Despite of the aforementioned efforts, hydrogenation of ZnO leads to effects which are not yet fully understood and explored. For example, in addition to the ambiguous electronic effects attributed to the hydrogen treatment of ZnO, it is unclear how the intrinsic H2O content due to the ZnO NRs soft chemistry preparation interacts with H* in the top few nanometers at room temperature—this is different from the abovementioned studies which were based on annealing of the H2O/H2 dosed O and Zn-polar faces of ZnO single-crystals. In addition to that and to the best of our knowledge, there are no reports on the effects of the electronic structure variation—such as band bending—in pristine- and hydrogen-treated ZnO NRs.
In this work, we report on the preparation of ZnO NRs on glass substrate by a simple hydrothermal process. The effect of trapped H2O molecules on the band bending at the surface of the ZnO NRs is probed using XPS and UPS. The effect of H* treatment on the samples with and without intrinsic H2O molecules is also explored in terms of band bending and defect-induced photoluminescence (PL) intensities. The correlation between oxygen vacancies with PL intensities and valence band maximum (E VBM) of ZnO NRs with and without trapped H2O molecules are further discussed.
The ZnO NRs were synthesized using the following materials: Analytical grade zinc acetate dihydrate (Zn (CH3COO)2·2H2O) was purchased from MERCK, Germany, and zinc nitrate hexahydrate (Zn (NO3)2·6H2O) and hexamethylenetetramine ((CH2)6N4) were obtained from Sigma-Aldrich, USA. All the chemicals were used without further purification. Standard microscope glass slides were used as substrates for the growth of ZnO NRs, which were cleaned in ultrasonic water bath using soap water, acetone, ethanol, and deionized (DI) water prior to the growth of the nanorods.
Substrate Seeding with ZnO Nanocrystallites
ZnO nanocrystallites were seeded on glass substrates using 10 mM solution of zinc acetate dihydrate in 20 mL dissolved in DI water followed by spraying on pre-heated (350 °C) substrates [22, 23]. After spraying, the samples were annealed at 350 °C for 5 h in the ambient and stored in an oven at 90 °C until further use. The purpose of ZnO seeding was to augment nucleation sites for ZnO NRs growth [24, 25].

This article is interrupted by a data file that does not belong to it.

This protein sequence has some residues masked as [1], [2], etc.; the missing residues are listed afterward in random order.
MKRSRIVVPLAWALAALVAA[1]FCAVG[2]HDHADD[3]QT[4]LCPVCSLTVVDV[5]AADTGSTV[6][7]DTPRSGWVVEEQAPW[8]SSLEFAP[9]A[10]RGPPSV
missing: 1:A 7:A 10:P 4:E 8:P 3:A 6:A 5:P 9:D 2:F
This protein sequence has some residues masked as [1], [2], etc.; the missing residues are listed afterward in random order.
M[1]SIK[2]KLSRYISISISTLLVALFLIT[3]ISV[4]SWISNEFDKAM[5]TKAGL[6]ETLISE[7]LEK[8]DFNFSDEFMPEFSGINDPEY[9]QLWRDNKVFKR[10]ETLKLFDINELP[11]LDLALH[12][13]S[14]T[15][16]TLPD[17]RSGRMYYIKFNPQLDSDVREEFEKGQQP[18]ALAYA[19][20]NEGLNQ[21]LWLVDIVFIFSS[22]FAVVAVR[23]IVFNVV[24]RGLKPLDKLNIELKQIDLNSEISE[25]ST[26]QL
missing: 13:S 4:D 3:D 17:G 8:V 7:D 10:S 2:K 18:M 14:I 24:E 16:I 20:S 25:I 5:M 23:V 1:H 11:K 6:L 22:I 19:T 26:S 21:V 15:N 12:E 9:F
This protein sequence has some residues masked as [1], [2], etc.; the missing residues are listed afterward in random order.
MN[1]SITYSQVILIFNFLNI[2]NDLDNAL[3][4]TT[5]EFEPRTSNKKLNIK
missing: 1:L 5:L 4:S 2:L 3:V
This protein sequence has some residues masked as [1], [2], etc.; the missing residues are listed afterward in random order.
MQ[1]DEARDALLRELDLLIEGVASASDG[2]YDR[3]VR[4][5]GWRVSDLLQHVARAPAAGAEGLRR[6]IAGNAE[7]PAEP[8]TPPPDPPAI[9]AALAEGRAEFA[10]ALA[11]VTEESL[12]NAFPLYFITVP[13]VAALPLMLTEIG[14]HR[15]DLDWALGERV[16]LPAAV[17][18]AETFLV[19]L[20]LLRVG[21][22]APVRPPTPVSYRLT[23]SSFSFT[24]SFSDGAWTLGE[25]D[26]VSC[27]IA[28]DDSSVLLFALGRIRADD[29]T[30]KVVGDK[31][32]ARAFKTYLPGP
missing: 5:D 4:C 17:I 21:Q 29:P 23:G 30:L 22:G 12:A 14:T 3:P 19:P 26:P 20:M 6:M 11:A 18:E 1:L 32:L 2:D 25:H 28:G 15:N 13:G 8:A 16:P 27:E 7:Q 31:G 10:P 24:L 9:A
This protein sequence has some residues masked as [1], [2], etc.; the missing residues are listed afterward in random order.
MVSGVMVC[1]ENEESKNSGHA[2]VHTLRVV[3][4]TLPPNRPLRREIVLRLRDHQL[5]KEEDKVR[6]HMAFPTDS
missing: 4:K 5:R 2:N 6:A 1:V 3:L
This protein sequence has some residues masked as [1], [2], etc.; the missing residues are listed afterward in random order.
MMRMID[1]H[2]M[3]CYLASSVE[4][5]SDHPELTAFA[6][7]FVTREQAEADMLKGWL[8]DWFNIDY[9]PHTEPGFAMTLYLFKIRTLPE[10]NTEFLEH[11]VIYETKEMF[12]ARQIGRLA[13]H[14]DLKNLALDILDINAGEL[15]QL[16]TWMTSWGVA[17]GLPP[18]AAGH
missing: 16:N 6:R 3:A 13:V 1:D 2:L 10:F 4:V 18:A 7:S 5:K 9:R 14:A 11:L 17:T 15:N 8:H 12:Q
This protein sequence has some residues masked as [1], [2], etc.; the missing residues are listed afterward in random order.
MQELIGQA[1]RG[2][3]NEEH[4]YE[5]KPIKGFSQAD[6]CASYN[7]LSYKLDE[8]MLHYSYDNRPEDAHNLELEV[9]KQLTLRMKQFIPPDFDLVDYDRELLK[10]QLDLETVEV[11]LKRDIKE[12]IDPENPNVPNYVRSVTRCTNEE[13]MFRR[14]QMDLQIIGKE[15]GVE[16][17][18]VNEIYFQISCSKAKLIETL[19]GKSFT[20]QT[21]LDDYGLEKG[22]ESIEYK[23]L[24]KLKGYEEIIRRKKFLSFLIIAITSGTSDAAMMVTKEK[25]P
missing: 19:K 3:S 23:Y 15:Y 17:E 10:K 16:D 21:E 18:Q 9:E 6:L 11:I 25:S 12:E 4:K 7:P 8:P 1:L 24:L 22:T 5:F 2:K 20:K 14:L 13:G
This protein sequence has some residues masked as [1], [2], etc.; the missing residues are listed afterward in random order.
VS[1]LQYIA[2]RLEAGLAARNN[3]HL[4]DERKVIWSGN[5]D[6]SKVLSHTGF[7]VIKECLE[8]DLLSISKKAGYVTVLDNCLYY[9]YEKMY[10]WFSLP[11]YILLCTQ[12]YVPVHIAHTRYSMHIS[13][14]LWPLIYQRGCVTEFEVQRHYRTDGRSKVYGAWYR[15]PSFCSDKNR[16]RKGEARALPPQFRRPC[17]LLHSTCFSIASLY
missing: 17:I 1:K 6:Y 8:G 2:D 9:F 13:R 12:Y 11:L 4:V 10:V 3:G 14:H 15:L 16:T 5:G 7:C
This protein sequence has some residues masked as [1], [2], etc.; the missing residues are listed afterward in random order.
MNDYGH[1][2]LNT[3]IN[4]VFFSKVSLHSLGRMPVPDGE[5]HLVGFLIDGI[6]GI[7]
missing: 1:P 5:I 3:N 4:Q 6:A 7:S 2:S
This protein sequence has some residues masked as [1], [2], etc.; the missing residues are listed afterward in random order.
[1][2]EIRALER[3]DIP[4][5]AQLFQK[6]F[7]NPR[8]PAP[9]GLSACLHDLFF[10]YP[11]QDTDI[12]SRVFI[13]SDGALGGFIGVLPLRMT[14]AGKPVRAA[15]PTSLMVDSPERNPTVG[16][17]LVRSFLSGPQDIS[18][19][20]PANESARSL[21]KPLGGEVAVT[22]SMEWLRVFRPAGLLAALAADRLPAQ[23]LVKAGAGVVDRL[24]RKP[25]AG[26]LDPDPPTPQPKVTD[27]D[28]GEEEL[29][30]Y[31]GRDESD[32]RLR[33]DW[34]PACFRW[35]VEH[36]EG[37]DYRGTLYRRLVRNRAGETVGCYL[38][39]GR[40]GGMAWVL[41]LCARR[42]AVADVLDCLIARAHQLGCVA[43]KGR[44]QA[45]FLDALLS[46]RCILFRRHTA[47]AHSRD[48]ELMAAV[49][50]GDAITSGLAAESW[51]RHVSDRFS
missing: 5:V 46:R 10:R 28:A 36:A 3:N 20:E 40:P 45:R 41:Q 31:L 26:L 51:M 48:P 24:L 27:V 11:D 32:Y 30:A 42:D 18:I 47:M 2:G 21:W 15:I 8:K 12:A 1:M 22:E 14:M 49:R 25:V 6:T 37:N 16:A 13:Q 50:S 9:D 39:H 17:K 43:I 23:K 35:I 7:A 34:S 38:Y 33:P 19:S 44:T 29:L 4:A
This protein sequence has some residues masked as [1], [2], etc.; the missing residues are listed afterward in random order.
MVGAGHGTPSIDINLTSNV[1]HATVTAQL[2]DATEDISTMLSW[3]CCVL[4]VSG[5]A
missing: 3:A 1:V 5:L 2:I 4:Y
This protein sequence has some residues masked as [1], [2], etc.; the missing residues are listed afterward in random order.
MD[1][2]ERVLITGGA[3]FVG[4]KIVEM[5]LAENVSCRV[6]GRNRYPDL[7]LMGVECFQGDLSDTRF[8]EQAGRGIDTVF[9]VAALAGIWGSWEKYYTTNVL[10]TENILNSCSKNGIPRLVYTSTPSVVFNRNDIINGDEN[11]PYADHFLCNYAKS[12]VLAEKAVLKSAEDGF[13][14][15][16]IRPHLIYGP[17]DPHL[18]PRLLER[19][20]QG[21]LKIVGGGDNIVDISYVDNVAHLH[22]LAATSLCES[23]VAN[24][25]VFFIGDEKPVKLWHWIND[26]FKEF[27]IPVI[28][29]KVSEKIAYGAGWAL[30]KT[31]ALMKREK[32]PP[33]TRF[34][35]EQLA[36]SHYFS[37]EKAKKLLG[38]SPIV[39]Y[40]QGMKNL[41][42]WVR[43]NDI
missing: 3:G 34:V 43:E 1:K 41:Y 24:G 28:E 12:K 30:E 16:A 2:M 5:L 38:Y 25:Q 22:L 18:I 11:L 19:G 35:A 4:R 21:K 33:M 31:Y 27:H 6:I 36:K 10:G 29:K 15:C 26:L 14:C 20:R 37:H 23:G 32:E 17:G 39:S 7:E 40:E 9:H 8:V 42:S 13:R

Hydrothermal Synthesis of ZnO NRs
Briefly, the seeded glass substrates were placed in a solution with equimolar concentrations (20 mM) of zinc nitrate hexahydrate and hexamethylenetetramine (precursor solution) and then kept in an oven at 90 °C. The growth process was carried out for 10 h, and precursor solution was replenished after 5 h to maintain a constant growth rate for the nanorods . Then, the samples were thoroughly rinsed with DI water and annealed at 350 °C in ambient air to remove any un-reacted chemicals on the surface. The positioning of the glass slide inside the furnace and annealing temperature were crucial to engineer portions of ZnO NRs with and without H2O on the same glass slide simultaneously. These portions were identified by XPS before commencing of any experiment.
Atomic Hydrogen Treatment
Surface morphology of ZnO NRs on glass substrates was characterized by JEOL JSM-7800F (Japan) field emission scanning electron microscope (FESEM) working at 30 kV. X-ray photoemission spectroscopy (XPS) (Omicron Nanotechnology, Germany) with a monochromatic Al Kα radiation (hν = 1486.6 eV) working at 15 kV was used for surface, sub-surface, and bulk analysis of ZnO NR samples before and after the hydrogen treatment. Figure 1a shows experimental geometry used for XPS investigations. The obtained XPS spectra were deconvoluted to individual components using Gaussian Lorentzian function with Casa XPS software and calibrated with respect to the C 1s feature at 284.6 eV. During the XPS experiments, all the measured samples were flooded with electrons to neutralize surface charging effects. Ultraviolet photoelectron spectroscopy (UPS) (Omicron Nanotechnology, Germany) with radiation energy of (21.2 eV) was used for surface and sub-surface density of state analysis of ZnO nanorods samples before and after hydrogen treatment by changing the sample tilt angle as depicted in Fig. 1b. In order to measure changes in the ZnO Φ due to hydrogen treatment, UPS was calibrated and tested using ITO thin film following the procedure adopted by Park et al. . X-ray diffraction (XRD) of ZnO NRs were obtained by using a Rigaku MiniFlex600 X-ray diffractometer with Cu Kα X-ray radiation (wavelength = 1.54 Å). Room temperature photoluminescence (PL) of the NRs were recorded in a Perkin Elmer LS55 fluorescence spectrometer with an excitation wavelength of 325 nm. Photocatalytic activity test was carried out on H* untreated and H* ZnO samples soaked in 10 ppm phenol solution. The phenol degradation was done under simulated solar light (AM 1.5 radiation, 1 kW/m2), and the phenol degradation kinetics were studied by using ultra performance liquid chromatography (UPLC, LC-30AD, Shimadzu, Tokyo, Japan) technique.